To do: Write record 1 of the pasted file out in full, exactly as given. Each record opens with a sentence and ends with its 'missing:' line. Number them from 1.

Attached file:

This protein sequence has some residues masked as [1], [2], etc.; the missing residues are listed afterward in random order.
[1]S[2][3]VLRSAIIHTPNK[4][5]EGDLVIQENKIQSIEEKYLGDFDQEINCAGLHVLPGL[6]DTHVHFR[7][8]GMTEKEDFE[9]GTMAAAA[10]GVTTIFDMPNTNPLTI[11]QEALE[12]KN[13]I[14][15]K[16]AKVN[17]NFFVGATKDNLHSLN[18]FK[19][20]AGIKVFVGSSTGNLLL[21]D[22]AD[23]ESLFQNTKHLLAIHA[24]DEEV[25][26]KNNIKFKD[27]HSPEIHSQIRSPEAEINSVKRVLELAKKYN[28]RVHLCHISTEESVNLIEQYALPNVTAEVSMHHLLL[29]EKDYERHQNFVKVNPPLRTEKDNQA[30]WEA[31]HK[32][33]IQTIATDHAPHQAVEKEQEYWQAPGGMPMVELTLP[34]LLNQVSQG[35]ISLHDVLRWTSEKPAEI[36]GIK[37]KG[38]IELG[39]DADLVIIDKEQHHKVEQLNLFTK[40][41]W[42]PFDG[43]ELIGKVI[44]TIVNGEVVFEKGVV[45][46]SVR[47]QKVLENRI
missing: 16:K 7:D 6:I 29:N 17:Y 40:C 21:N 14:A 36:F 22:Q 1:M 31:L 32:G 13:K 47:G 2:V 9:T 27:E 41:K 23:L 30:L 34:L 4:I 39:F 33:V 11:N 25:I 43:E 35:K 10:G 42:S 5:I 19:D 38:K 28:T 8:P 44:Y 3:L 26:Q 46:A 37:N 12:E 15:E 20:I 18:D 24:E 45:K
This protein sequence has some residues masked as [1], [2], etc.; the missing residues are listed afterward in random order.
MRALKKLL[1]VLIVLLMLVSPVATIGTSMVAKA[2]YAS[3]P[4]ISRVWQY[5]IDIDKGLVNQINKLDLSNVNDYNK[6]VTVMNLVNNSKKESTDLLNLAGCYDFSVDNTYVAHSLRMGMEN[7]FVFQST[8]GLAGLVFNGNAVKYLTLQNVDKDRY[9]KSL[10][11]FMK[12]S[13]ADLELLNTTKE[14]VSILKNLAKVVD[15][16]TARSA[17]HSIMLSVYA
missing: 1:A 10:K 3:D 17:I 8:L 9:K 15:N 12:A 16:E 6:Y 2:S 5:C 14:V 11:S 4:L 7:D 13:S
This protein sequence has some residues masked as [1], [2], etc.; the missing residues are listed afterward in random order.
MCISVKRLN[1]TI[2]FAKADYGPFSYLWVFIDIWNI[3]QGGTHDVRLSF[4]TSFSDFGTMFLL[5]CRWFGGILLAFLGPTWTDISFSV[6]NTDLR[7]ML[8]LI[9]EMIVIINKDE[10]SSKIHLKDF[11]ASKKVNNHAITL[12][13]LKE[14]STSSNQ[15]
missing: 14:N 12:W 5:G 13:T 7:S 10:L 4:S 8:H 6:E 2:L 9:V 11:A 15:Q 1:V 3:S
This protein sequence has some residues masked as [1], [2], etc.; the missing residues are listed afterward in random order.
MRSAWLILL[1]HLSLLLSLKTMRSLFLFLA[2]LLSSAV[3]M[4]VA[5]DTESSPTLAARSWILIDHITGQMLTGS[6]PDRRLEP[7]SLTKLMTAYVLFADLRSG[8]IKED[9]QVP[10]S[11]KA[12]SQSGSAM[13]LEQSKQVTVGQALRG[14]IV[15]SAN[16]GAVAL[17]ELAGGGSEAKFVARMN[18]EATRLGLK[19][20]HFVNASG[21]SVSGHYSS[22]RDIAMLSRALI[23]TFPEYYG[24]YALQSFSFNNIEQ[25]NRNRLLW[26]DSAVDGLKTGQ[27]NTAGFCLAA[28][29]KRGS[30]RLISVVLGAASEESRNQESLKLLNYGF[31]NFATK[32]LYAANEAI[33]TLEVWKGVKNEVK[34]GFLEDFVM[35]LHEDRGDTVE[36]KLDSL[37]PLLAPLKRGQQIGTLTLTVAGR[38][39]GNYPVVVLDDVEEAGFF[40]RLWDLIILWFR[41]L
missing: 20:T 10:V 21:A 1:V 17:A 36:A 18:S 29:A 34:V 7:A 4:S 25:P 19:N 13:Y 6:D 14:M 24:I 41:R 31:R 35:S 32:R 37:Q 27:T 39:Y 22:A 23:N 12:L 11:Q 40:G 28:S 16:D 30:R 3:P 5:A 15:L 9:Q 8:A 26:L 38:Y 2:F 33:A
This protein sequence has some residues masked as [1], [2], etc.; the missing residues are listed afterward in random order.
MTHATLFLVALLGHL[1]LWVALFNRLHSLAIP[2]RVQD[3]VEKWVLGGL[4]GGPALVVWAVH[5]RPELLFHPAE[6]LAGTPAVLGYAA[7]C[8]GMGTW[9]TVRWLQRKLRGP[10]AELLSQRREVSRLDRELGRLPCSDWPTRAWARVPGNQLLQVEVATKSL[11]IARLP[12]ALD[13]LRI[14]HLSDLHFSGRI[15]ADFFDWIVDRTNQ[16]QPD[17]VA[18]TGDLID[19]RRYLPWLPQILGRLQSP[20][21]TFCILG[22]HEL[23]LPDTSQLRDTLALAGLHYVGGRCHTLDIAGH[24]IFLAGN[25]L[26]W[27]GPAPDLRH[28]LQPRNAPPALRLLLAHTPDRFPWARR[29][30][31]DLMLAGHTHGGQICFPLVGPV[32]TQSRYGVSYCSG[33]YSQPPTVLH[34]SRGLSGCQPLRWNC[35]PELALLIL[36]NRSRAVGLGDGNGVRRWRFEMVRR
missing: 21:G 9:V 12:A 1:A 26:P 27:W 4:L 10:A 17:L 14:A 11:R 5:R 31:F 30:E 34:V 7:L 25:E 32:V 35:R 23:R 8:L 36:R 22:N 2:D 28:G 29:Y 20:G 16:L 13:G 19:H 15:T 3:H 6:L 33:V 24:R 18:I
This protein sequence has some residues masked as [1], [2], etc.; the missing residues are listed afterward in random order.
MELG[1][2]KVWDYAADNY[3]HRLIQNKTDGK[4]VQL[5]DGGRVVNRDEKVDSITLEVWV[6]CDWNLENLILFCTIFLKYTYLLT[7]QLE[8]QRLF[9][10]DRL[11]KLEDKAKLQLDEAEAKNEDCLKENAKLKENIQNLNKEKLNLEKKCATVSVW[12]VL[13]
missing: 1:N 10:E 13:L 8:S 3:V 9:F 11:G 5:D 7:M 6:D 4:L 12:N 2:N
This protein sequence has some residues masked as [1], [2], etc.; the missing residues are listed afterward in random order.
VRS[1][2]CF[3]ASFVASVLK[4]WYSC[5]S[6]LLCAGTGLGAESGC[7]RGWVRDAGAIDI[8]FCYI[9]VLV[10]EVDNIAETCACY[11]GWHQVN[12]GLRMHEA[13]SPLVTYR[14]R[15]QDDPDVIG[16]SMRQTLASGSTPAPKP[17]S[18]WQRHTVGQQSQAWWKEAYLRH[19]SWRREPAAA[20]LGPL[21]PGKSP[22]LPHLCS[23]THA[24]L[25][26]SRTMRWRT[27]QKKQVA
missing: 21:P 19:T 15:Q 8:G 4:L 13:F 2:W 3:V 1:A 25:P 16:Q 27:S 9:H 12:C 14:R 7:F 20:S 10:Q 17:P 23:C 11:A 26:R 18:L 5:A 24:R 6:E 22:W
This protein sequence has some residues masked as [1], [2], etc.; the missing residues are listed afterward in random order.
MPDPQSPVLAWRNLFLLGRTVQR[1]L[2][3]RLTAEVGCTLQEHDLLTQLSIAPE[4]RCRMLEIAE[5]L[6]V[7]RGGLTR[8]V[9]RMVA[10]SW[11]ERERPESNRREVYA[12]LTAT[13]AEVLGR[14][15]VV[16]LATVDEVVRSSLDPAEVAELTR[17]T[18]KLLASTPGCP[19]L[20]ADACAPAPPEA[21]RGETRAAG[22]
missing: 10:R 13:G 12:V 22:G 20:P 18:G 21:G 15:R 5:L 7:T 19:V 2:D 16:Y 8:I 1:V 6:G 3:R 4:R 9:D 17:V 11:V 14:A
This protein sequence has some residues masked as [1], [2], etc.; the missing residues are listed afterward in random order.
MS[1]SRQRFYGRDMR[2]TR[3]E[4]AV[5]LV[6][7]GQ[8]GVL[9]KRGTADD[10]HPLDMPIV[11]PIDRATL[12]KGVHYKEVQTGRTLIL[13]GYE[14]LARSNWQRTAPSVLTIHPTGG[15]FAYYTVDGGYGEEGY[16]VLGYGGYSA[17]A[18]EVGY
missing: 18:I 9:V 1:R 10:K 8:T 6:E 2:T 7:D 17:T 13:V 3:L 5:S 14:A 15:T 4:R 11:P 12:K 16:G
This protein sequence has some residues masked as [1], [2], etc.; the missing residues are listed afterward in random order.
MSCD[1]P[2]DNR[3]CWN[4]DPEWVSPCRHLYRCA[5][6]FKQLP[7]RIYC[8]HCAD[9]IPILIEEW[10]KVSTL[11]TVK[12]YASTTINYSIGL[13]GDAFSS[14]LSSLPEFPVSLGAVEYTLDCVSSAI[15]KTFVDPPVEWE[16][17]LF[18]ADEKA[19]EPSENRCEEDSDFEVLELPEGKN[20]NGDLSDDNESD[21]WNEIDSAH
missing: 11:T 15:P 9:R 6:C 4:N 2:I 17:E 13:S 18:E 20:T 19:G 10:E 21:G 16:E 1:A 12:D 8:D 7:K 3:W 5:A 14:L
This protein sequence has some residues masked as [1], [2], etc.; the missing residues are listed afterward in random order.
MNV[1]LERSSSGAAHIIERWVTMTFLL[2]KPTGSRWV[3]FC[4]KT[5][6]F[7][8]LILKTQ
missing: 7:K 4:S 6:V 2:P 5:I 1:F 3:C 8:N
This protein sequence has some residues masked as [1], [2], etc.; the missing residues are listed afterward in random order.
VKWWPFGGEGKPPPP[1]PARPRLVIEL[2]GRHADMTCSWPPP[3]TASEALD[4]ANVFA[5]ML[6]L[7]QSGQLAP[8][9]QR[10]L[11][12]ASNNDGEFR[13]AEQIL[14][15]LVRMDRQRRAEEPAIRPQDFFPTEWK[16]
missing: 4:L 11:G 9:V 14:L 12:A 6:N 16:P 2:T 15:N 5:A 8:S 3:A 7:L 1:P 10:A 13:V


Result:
This protein sequence has some residues masked as [1], [2], etc.; the missing residues are listed afterward in random order.
[1]S[2][3]VLRSAIIHTPNK[4][5]EGDLVIQENKIQSIEEKYLGDFDQEINCAGLHVLPGL[6]DTHVHFR[7][8]GMTEKEDFE[9]GTMAAAA[10]GVTTIFDMPNTNPLTI[11]QEALE[12]KN[13]I[14][15]K[16]AKVN[17]NFFVGATKDNLHSLN[18]FK[19][20]AGIKVFVGSSTGNLLL[21]D[22]AD[23]ESLFQNTKHLLAIHA[24]DEEV[25][26]KNNIKFKD[27]HSPEIHSQIRSPEAEINSVKRVLELAKKYN[28]RVHLCHISTEESVNLIEQYALPNVTAEVSMHHLLL[29]EKDYERHQNFVKVNPPLRTEKDNQA[30]WEA[31]HK[32][33]IQTIATDHAPHQAVEKEQEYWQAPGGMPMVELTLP[34]LLNQVSQG[35]ISLHDVLRWTSEKPAEI[36]GIK[37]KG[38]IELG[39]DADLVIIDKEQHHKVEQLNLFTK[40][41]W[42]PFDG[43]ELIGKVI[44]TIVNGEVVFEKGVV[45][46]SVR[47]QKVLENRI
missing: 16:K 7:D 6:I 29:N 17:Y 40:C 21:N 14:A 36:F 22:Q 1:M 31:L 32:G 13:K 47:G 2:V 9:T 27:E 41:K 23:L 30:L 34:L 4:I 39:F 33:V 11:N 25:I 43:E 35:K 10:G 42:S 5:I 19:D 38:K 28:T 8:P 44:Y 3:L 26:Q 46:A 37:N 12:E 15:E 20:I 18:D 24:E 45:K